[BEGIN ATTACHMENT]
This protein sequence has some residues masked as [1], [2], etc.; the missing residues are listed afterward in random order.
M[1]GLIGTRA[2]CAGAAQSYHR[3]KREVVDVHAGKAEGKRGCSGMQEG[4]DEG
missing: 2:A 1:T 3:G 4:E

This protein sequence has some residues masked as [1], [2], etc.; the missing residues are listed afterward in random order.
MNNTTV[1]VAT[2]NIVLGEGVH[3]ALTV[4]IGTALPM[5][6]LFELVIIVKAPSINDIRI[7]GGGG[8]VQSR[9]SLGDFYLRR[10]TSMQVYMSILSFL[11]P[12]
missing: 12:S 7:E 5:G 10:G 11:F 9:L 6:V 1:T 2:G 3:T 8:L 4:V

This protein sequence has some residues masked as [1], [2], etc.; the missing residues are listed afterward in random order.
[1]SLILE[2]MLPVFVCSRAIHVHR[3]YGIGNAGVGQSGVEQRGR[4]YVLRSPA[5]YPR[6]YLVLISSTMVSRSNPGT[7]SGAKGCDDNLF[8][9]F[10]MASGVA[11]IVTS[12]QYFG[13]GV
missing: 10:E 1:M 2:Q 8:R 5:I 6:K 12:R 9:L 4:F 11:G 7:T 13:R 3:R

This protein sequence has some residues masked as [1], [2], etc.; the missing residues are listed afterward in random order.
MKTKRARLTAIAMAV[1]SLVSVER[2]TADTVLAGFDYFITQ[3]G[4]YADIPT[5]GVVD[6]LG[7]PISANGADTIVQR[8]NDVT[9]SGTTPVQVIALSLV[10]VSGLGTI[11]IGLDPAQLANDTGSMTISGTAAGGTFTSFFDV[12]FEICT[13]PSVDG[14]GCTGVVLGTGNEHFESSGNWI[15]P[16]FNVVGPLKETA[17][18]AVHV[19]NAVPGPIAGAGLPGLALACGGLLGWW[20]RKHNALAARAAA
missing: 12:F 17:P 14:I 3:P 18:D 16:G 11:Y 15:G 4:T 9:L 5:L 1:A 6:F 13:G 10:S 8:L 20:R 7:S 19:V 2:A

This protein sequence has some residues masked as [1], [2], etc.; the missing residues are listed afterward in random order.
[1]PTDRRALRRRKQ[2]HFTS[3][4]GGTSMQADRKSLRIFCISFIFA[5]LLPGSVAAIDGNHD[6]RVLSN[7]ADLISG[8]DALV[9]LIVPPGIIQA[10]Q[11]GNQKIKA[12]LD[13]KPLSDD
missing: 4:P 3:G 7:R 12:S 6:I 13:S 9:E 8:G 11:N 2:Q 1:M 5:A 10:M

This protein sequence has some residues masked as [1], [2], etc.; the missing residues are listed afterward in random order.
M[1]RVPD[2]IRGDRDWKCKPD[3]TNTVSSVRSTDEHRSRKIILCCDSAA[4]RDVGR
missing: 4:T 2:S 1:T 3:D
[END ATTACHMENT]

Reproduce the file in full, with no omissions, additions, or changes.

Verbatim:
This protein sequence has some residues masked as [1], [2], etc.; the missing residues are listed afterward in random order.
M[1]GLIGTRA[2]CAGAAQSYHR[3]KREVVDVHAGKAEGKRGCSGMQEG[4]DEG
missing: 2:A 1:T 3:G 4:E

This protein sequence has some residues masked as [1], [2], etc.; the missing residues are listed afterward in random order.
MNNTTV[1]VAT[2]NIVLGEGVH[3]ALTV[4]IGTALPM[5][6]LFELVIIVKAPSINDIRI[7]GGGG[8]VQSR[9]SLGDFYLRR[10]TSMQVYMSILSFL[11]P[12]
missing: 12:S 7:E 5:G 10:G 11:F 9:L 6:V 1:T 2:G 3:T 8:L 4:V

This protein sequence has some residues masked as [1], [2], etc.; the missing residues are listed afterward in random order.
[1]SLILE[2]MLPVFVCSRAIHVHR[3]YGIGNAGVGQSGVEQRGR[4]YVLRSPA[5]YPR[6]YLVLISSTMVSRSNPGT[7]SGAKGCDDNLF[8][9]F[10]MASGVA[11]IVTS[12]QYFG[13]GV
missing: 10:E 1:M 2:Q 8:R 5:I 6:K 12:R 9:L 4:F 11:G 7:T 13:R 3:R

This protein sequence has some residues masked as [1], [2], etc.; the missing residues are listed afterward in random order.
MKTKRARLTAIAMAV[1]SLVSVER[2]TADTVLAGFDYFITQ[3]G[4]YADIPT[5]GVVD[6]LG[7]PISANGADTIVQR[8]NDVT[9]SGTTPVQVIALSLV[10]VSGLGTI[11]IGLDPAQLANDTGSMTISGTAAGGTFTSFFDV[12]FEICT[13]PSVDG[14]GCTGVVLGTGNEHFESSGNWI[15]P[16]FNVVGPLKETA[17][18]AVHV[19]NAVPGPIAGAGLPGLALACGGLLGWW[20]RKHNALAARAAA
missing: 12:F 17:P 14:I 3:P 18:D 16:G 11:Y 15:G 4:T 9:L 5:L 1:A 6:F 13:G 10:S 8:L 20:R 7:S 19:V 2:A

This protein sequence has some residues masked as [1], [2], etc.; the missing residues are listed afterward in random order.
[1]PTDRRALRRRKQ[2]HFTS[3][4]GGTSMQADRKSLRIFCISFIFA[5]LLPGSVAAIDGNHD[6]RVLSN[7]ADLISG[8]DALV[9]LIVPPGIIQA[10]Q[11]GNQKIKA[12]LD[13]KPLSDD
missing: 4:P 3:G 7:R 12:S 6:I 13:S 9:E 8:G 11:N 2:Q 1:M 5:A 10:M

This protein sequence has some residues masked as [1], [2], etc.; the missing residues are listed afterward in random order.
M[1]RVPD[2]IRGDRDWKCKPD[3]TNTVSSVRSTDEHRSRKIILCCDSAA[4]RDVGR
missing: 4:T 2:S 1:T 3:D